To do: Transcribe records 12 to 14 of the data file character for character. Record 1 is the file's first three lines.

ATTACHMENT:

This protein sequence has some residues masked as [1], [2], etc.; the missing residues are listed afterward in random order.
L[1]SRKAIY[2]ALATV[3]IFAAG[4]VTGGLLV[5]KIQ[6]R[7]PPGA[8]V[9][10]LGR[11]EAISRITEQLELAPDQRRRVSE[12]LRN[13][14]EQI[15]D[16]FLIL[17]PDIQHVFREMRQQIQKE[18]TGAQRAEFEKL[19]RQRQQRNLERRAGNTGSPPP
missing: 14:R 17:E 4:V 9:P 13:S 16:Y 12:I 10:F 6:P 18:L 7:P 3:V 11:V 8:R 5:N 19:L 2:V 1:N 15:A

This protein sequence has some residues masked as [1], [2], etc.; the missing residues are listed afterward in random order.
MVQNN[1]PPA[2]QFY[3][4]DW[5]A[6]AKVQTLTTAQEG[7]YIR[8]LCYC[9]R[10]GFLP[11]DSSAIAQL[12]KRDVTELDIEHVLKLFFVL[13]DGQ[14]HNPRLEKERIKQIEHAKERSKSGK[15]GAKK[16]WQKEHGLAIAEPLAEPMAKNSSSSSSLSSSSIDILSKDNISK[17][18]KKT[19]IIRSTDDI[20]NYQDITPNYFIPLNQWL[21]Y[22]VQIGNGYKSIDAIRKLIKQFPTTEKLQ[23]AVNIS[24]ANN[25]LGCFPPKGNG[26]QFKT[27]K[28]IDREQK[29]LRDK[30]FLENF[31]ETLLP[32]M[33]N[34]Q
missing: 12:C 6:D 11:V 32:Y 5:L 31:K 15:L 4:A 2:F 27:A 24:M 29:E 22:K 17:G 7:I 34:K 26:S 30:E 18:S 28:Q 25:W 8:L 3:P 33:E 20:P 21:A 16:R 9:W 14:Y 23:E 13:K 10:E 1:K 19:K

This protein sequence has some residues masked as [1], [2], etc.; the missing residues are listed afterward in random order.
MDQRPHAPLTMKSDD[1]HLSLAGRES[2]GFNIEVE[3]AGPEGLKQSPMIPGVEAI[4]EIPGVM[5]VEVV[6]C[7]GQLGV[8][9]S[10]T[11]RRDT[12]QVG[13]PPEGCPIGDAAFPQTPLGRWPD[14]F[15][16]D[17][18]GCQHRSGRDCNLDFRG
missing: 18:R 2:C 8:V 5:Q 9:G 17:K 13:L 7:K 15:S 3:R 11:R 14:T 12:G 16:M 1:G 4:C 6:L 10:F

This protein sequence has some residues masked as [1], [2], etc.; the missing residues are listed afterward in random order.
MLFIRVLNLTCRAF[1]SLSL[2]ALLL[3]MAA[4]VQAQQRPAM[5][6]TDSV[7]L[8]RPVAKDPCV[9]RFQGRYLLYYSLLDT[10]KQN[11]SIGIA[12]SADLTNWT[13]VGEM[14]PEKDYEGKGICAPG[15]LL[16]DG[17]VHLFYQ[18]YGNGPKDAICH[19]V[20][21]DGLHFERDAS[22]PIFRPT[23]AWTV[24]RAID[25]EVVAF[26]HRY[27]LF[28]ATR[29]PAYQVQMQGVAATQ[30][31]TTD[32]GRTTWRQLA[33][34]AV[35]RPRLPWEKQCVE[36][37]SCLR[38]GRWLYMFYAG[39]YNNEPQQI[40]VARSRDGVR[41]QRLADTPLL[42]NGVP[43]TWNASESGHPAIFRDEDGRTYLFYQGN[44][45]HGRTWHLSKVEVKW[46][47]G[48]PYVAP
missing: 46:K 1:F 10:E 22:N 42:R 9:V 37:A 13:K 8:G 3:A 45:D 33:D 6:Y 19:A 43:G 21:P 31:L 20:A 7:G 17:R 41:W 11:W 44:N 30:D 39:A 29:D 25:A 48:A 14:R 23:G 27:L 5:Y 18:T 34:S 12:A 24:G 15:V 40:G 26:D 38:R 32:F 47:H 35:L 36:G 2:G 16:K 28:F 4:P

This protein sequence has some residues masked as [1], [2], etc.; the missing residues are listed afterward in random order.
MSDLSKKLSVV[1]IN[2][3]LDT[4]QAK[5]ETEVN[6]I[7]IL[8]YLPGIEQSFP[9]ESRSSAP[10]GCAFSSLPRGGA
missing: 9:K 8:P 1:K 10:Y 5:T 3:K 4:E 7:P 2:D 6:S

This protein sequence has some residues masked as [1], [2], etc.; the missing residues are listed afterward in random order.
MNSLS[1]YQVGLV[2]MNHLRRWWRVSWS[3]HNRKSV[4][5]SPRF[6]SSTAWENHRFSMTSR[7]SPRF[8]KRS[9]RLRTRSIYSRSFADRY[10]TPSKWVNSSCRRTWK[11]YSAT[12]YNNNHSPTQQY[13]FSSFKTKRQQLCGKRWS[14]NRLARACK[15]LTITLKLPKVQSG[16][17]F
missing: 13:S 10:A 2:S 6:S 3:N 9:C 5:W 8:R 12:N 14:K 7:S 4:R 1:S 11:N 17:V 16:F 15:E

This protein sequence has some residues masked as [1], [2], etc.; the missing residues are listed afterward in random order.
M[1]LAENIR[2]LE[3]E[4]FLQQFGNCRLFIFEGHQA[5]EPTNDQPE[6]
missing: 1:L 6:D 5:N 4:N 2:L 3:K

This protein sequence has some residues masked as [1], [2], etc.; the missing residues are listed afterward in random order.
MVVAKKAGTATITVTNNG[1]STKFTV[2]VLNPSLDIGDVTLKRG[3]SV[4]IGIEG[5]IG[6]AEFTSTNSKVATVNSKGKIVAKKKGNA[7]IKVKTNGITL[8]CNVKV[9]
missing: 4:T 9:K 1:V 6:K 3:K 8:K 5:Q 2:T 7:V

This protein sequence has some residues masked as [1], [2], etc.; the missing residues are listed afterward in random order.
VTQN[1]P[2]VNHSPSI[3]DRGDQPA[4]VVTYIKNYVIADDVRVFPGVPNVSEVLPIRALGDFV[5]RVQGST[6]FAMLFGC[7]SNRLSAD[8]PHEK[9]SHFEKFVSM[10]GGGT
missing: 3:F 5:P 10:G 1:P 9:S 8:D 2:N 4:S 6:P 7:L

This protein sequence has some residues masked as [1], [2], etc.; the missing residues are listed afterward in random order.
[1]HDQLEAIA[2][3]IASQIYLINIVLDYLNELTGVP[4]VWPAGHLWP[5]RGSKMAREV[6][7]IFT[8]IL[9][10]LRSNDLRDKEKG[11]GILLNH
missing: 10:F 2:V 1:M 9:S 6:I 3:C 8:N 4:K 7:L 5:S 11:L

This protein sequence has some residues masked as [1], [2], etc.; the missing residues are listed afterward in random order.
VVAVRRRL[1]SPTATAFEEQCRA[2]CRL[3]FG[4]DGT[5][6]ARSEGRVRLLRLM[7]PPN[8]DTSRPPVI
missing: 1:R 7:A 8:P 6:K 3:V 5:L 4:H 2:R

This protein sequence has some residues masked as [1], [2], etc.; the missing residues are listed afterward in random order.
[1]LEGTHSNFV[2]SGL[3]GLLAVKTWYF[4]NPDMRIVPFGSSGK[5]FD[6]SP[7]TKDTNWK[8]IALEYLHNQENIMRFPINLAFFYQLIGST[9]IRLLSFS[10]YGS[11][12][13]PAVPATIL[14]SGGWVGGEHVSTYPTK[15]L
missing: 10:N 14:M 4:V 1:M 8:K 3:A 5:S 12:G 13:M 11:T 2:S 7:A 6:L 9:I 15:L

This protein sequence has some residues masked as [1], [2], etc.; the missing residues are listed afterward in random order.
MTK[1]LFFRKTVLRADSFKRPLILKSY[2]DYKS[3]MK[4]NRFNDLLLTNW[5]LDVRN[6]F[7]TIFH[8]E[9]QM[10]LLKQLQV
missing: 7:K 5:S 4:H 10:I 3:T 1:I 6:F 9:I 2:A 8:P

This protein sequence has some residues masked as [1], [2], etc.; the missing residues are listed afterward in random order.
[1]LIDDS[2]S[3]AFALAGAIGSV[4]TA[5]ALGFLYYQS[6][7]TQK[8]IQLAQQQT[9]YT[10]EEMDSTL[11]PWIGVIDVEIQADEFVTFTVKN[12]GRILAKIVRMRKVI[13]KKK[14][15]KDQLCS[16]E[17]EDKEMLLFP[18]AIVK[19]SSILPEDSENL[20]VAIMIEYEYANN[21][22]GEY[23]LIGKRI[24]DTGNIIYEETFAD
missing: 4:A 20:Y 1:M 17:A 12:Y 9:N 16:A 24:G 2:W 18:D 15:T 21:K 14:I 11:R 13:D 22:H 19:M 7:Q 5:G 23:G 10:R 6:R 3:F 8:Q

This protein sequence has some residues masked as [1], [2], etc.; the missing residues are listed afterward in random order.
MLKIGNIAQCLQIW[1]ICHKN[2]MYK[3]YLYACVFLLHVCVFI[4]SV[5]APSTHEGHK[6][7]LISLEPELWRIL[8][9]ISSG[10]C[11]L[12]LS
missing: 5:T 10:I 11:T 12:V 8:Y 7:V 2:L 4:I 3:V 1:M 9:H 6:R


This protein sequence has some residues masked as [1], [2], etc.; the missing residues are listed afterward in random order.
[1]LEGTHSNFV[2]SGL[3]GLLAVKTWYF[4]NPDMRIVPFGSSGK[5]FD[6]SP[7]TKDTNWK[8]IALEYLHNQENIMRFPINLAFFYQLIGST[9]IRLLSFS[10]YGS[11][12][13]PAVPATIL[14]SGGWVGGEHVSTYPTK[15]L
missing: 10:N 14:M 4:V 1:M 8:K 3:A 5:S 12:G 13:M 11:T 2:S 7:A 6:L 9:I 15:L

This protein sequence has some residues masked as [1], [2], etc.; the missing residues are listed afterward in random order.
MTK[1]LFFRKTVLRADSFKRPLILKSY[2]DYKS[3]MK[4]NRFNDLLLTNW[5]LDVRN[6]F[7]TIFH[8]E[9]QM[10]LLKQLQV
missing: 7:K 5:S 4:H 10:I 3:T 1:I 6:F 9:I 2:A 8:P

This protein sequence has some residues masked as [1], [2], etc.; the missing residues are listed afterward in random order.
[1]LIDDS[2]S[3]AFALAGAIGSV[4]TA[5]ALGFLYYQS[6][7]TQK[8]IQLAQQQT[9]YT[10]EEMDSTL[11]PWIGVIDVEIQADEFVTFTVKN[12]GRILAKIVRMRKVI[13]KKK[14][15]KDQLCS[16]E[17]EDKEMLLFP[18]AIVK[19]SSILPEDSENL[20]VAIMIEYEYANN[21][22]GEY[23]LIGKRI[24]DTGNIIYEETFAD
missing: 4:A 20:Y 1:M 17:A 12:Y 9:N 16:A 24:G 2:W 18:D 15:T 21:K 14:I 11:R 13:D 22:H 19:M 7:Q 5:G 23:G 10:R 6:R 3:F 8:Q